A Russian tech executive has filed a defamation lawsuit against BuzzFeed News and its editor, Ben Smith, for publishing an unsubstantiated dossier alleging various misdeeds against Donald Trump.
The 35-page dossier, which BuzzFeed controversially published on Jan. 10, stated that Aleksej Gubarev, the CEO of XBT Holdings, was “recruited under duress” by Russian spy agencies to hack the Democratic National Committee’s emails.
In his lawsuit, Gubarev called the publication of the dossier “perhaps one of the most reckless and irresponsible moments in modern ‘journalism.'” He asserted that he has never been recruited to work as a spy and that his companies have never engaged in cyber attacks.
Gubarev “has found his personal and professional reputation in tatters” because his name appeared in the dossier, the lawsuit asserts.
Gubarev, a citizen of Cyprus, argues in the legal filing that BuzzFeed failed to contact him prior to publishing the dossier. That despite Smith publicly acknowledging that he had reason to believe that at least some of the information in the document was false.
Hours after Gubarev filed the suit in a Florida state circuit court, BuzzFeed issued an apology and redacted the Gubarev’s name from the document.
“We have redacted Mr. Gubarev’s name from the published dossier, and apologize for including it,” BuzzFeed spokesman Matt Mittenthal told CNNMoney, which first reported the lawsuit.
Gubarev, who lives in Cyprus, also filed suit in London against Christopher Steele, the former British spy who compiled the information in the dossier.
Steele had been hired by Fusion GPS, a Washington, D.C.-based opposition research firm operated by former Wall Street Journal reporter Glenn Simpson. Fusion had first been in 2015 by a Republican donor to dig up dirt on Trump. But after the real estate baron won the GOP nomination, the Republican backer dropped from the project. Fusion reportedly found a Democratic ally of Hillary Clinton to finance the investigation, which Steele was hired onto last June.
Steele compiled the dossier, which is actually a series of memos, based on information from Russian sources. The ex-spy is said to have relied on third-hand information because he is unable to travel to Russia due to his work in MI6.
It was reported by The Wall Street Journal last week that the source of the most salacious claims made in the dossier is a Belarusian-American named Sergei Millian, the executive director of a small trade group called the Russian-American Chamber of Commerce.
According to The Journal, Millian told a source who ultimately reported to Steele that the Russian government had video recordings of Trump engaged in lewd sexual acts in a Moscow hotel room in 2013. The dossier asserted that the Kremlin was using the video to blackmail Trump. Millian is also said to be the source behind the claim that Trump’s lawyer, Michael Cohen, met with a Russian government agent in Prague last year to discuss hacking Democrats’ emails.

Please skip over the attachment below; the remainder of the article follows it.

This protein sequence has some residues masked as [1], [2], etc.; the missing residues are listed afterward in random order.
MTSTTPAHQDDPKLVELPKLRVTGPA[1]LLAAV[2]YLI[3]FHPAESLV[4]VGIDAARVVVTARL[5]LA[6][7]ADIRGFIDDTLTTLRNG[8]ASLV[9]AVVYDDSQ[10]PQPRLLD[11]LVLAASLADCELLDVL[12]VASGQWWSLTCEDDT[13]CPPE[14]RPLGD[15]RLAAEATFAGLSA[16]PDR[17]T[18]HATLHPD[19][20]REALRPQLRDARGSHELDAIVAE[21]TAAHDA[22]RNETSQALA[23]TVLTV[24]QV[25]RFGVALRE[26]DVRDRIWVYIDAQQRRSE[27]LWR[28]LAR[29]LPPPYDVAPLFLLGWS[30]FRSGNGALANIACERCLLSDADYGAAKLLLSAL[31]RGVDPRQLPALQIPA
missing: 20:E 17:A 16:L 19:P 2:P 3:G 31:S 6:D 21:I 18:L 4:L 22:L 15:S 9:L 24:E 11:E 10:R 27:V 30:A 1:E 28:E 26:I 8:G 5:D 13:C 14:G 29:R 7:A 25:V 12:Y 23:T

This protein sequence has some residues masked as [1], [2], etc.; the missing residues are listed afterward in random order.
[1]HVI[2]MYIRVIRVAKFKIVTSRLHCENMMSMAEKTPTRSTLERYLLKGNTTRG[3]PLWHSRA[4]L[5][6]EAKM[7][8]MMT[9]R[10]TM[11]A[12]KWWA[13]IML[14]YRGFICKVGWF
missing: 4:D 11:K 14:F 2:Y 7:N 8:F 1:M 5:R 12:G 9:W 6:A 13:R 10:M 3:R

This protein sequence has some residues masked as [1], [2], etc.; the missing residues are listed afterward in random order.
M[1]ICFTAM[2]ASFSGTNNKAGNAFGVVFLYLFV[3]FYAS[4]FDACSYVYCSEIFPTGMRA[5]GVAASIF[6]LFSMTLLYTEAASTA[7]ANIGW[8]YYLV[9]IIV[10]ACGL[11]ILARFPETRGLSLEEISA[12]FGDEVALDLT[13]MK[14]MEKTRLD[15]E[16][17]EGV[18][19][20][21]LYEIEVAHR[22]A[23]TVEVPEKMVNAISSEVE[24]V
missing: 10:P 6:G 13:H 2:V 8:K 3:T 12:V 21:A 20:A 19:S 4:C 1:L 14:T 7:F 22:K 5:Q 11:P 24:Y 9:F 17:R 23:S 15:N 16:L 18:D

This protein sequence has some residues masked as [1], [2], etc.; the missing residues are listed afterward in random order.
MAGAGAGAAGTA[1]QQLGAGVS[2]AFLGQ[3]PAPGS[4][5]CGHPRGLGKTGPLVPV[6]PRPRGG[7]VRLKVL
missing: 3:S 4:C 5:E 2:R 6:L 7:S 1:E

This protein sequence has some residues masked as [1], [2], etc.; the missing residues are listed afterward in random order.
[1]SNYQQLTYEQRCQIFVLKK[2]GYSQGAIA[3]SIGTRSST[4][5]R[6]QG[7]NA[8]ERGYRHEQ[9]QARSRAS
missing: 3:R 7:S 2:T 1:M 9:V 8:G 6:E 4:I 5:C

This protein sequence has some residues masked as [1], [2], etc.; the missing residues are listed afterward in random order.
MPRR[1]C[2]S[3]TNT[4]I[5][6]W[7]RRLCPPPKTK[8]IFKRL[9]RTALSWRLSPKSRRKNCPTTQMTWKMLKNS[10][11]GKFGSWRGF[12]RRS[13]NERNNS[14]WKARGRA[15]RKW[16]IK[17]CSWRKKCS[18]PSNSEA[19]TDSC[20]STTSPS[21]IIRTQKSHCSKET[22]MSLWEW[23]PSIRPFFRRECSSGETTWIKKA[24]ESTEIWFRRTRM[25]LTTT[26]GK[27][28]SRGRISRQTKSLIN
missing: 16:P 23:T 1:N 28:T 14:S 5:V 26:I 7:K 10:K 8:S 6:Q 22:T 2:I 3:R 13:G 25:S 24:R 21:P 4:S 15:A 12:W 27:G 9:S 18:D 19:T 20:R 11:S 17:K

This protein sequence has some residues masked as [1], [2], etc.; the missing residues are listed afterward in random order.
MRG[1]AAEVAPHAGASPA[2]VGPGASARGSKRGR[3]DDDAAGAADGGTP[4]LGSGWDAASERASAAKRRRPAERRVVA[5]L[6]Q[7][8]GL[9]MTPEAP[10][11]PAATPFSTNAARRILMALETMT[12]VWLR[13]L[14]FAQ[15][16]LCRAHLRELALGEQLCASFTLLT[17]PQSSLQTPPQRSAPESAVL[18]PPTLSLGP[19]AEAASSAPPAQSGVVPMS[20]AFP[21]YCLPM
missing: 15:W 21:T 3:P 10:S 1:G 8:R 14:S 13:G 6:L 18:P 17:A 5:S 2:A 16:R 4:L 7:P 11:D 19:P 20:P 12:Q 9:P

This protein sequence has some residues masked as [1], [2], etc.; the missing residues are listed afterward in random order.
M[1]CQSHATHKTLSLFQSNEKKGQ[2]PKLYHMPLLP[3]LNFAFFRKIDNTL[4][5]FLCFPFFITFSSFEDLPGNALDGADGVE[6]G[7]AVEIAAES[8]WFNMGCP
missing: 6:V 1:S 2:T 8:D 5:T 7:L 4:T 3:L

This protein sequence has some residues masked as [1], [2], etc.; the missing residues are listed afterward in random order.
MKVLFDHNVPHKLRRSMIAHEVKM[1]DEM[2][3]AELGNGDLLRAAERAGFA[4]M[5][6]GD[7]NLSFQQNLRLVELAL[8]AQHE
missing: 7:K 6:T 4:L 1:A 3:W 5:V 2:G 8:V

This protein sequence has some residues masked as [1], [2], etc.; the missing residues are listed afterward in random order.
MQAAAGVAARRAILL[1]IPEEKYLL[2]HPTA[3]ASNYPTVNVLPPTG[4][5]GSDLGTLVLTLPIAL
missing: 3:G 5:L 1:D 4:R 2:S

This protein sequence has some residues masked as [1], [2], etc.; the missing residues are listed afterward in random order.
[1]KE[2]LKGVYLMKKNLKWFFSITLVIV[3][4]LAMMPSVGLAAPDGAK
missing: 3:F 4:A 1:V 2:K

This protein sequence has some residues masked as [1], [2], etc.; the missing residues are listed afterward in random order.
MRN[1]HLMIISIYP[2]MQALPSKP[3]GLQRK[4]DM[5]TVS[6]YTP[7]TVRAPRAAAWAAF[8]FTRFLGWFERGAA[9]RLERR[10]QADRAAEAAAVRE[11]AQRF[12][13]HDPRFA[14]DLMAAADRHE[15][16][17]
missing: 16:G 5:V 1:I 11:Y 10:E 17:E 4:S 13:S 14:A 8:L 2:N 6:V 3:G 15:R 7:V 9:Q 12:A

Cohen has strongly denied ever visiting Prague or meeting with Russian agents. He was also reportedly in southern California at the time he was alleged to have been in Prague.
The involvement of Simpson and Millian in the development of the dossier would seem to cast further doubt on the veracity of the document.
One target of Simpson’s dirt digging called him a “professional smear campaigner” in an interview with The Daily Caller last month.
Bill Browder, an American-born businessman who was at one point the largest foreign investor in Russia, has said that Simpson worked with a former Russian intelligence agent named Rinat Akhmetshin to undercut the Magnitsky Act. (RELATED: EXCLUSIVE: Oppo Researcher Behind Trump Dossier Is Involved In Pro-Kremlin Lobbying Effort)
Browder was the main proponent of the law, which sanctions Russian criminals and is strongly opposed by the Kremlin and Vladimir Putin.
As for Millian, Trump’s lawyer Cohen called him “a phony” in an interview with TheDC. Cohen has strongly denied ever visiting Prague. He also said that Millian has falsely claimed to have a business relationship with Trump. (RELATED: The Source Of The Salacious Claims In The Trump Dossier Has Been Identified)
Smith, BuzzFeed’s editor, has defended his outlet’s publication of the dossier, saying that the public had a right to read the information contained in a document that had been circulating around newsrooms for months.
Other outlets declined to publish the document because its claims were unverifiable. But BuzzFeed said it decided to publish after CNN reported earlier on Jan. 10 that U.S. intelligence officials had briefed Trump and then-President Obama on some of the information laid out in the dossier.
In one interview defending the publication of the dossier, Smith was asked by MSNBC’s Chuck Todd why BuzzFeed did not redact some of the names and identifying information in the document given that its claims were uncorroborated. (RELATED: Chuck Todd To BuzzFeed Editor: ‘You Just Published Fake News’)
“There is a such thing as redactions, and you could have redacted,” Todd told Smith.
“There are redactions,” Smith protested.
“You did very, very few,” Todd pointed out.
This post has been updated with additional information.